After a bit of work, I got the sheeva plug working the way I wanted it to. First of all, I grabbed a spare 1G USB flash disk I had laying around and installed Debian squeeze to it by following tbm’s instructions here:
After debian was installed to the USB disk, I removed it from the plug and used dd on my laptop to create an image of the filesystem. I mounted the filesystem as a loopback device and created a jffs2 partition image from it after doing a bit of minor tweaking. I placed the USB disk back in the plug and booted to it. Using this intermediate filesystem and the mtd-tools package, I wrote the new jffs2 image to the NAND mtd device. I then modified the uboot environment to suit, saved, and now have a working setup.
Detailed instructions are below.
Connect the plug to your network with the rj-45/cat5 cable.
Connect a USB flash drive to the plug. I used a 1G drive, but 512M should be sufficient.
Install the ‘tftpd’ package on a machine on your network. You’ll also need screen on the machine that you use to connect to the plug’s serial terminal. I’ll assume these are the same host. You need the IP address of the tftp server. In this example, we will assume that the IP is 192.168.1.2 and that you will assign 192.168.1.200 to the plug.
$ sudo apt-get install tftpd screen
$ sudo wget -O /srv/tftp/uImage http://www.cyrius.com/tmp/beta1/marvell/sheevaplug/uImage
$ sudo wget -O /srv/tftp/uInitrd http://www.cyrius.com/tmp/beta1/marvell/sheevaplug/uInitrd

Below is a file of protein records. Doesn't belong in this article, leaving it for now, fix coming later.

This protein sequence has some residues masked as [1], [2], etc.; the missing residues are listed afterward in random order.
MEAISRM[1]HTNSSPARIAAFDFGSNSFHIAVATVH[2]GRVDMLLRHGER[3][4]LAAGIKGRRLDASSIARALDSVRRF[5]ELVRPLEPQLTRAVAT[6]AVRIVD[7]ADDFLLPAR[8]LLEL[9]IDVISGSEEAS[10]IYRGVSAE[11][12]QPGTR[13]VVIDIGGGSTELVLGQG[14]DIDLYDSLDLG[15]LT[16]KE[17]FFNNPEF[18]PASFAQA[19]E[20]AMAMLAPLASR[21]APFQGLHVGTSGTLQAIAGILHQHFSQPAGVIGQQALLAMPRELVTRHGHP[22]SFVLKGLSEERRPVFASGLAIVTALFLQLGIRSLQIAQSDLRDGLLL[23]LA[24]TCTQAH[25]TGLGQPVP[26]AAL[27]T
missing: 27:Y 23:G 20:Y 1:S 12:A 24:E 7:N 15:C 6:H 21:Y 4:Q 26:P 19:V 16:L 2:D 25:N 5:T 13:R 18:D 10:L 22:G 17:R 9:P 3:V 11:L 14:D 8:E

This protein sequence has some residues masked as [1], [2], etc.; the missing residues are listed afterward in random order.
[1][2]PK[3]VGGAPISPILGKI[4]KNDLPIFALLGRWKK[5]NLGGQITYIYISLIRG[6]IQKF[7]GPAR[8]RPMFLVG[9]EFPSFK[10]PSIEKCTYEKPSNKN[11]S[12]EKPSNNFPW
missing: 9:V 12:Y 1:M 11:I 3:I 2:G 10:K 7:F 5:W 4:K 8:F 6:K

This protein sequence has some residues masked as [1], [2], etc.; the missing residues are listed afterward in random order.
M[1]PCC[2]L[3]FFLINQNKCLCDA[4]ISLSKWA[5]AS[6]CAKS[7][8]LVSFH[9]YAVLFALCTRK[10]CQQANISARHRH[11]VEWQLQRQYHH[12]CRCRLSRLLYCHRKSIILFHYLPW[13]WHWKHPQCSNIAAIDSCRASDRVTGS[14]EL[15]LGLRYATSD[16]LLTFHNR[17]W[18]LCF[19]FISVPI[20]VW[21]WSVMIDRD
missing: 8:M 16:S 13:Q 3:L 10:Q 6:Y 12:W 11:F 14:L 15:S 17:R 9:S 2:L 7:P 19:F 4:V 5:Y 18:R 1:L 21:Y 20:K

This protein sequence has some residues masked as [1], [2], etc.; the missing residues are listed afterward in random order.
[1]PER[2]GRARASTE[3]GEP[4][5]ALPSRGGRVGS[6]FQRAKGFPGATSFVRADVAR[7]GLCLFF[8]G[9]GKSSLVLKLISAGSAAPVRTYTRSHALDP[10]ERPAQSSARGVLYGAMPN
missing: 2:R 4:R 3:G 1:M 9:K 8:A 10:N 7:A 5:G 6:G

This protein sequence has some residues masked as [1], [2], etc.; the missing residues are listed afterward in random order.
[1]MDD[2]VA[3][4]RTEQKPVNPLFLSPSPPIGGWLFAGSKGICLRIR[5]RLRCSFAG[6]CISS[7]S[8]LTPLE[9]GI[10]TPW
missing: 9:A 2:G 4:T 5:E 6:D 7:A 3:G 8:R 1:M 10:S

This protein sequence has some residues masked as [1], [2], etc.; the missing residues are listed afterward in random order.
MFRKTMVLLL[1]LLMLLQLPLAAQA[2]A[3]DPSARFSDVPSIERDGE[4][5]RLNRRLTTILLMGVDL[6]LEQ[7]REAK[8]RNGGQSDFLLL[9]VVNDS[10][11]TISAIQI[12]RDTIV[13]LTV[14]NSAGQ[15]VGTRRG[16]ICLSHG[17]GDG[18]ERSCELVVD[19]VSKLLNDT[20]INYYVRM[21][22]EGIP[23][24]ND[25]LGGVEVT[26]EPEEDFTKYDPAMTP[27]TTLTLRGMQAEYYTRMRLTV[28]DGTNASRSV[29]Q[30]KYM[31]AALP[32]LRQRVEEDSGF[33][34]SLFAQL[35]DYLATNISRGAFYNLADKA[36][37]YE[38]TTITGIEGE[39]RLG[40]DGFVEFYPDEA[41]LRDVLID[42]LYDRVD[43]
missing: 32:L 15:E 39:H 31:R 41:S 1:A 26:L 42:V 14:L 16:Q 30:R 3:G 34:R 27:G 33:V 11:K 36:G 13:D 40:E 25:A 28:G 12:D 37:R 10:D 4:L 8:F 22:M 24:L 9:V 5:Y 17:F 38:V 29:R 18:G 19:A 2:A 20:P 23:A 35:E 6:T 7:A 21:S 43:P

$ sudo wget -O /srv/tftp/uBoot http://wp.colliertech.org/cj/wp-content/uploads/2010/09/07/uboot.bin
Connecting to the serial console
We are now ready to boot the plug. Note that you have to be quick with the screen command. I recommend you type it out and get ready to press the enter key. You have to interrupt the bootloader in order to enter the u-boot console. Attach the power and immediately enter the following command:
$ screen -S sheeva /dev/ttyUSB0 cs8,ixoff,115200
If you did this right, you should see a prompt like this:
As per tbm’s instructions, you can now update the uboot if needed. Instructions for that are here:
I’ll put them inline here for completeness.
Marvell>> setenv serverip 192.168.1.2 # IP of your TFTP server Marvell>> setenv ipaddr 192.168.1.200 # IP of the plug Marvell>> bubt uboot.bin
be sure to answer ‘n’ to the question about env parameters.
Now reset the device. Don’t forget to interrupt the bootloader so we can get back to the prompt:
Let the device know that you will be running a mainline kernel and set the arcNumber:
Marvell>> setenv mainlineLinux yes Marvell>> setenv arcNumber 2097 Marvell>> saveenv Marvell>> reset
Install Debian to the USB disk
Interrupt the boot process once more. We are now ready to run the debian installer. I’ll leave the details as an exercise for the reader. The following should put you into the installer, which you are probably quite familiar with by now.
NB: I will assume that you will use a single ext3 partition for the entire system. This will make it easier to build a jffs2 image out of the resultant partition on the USB disk.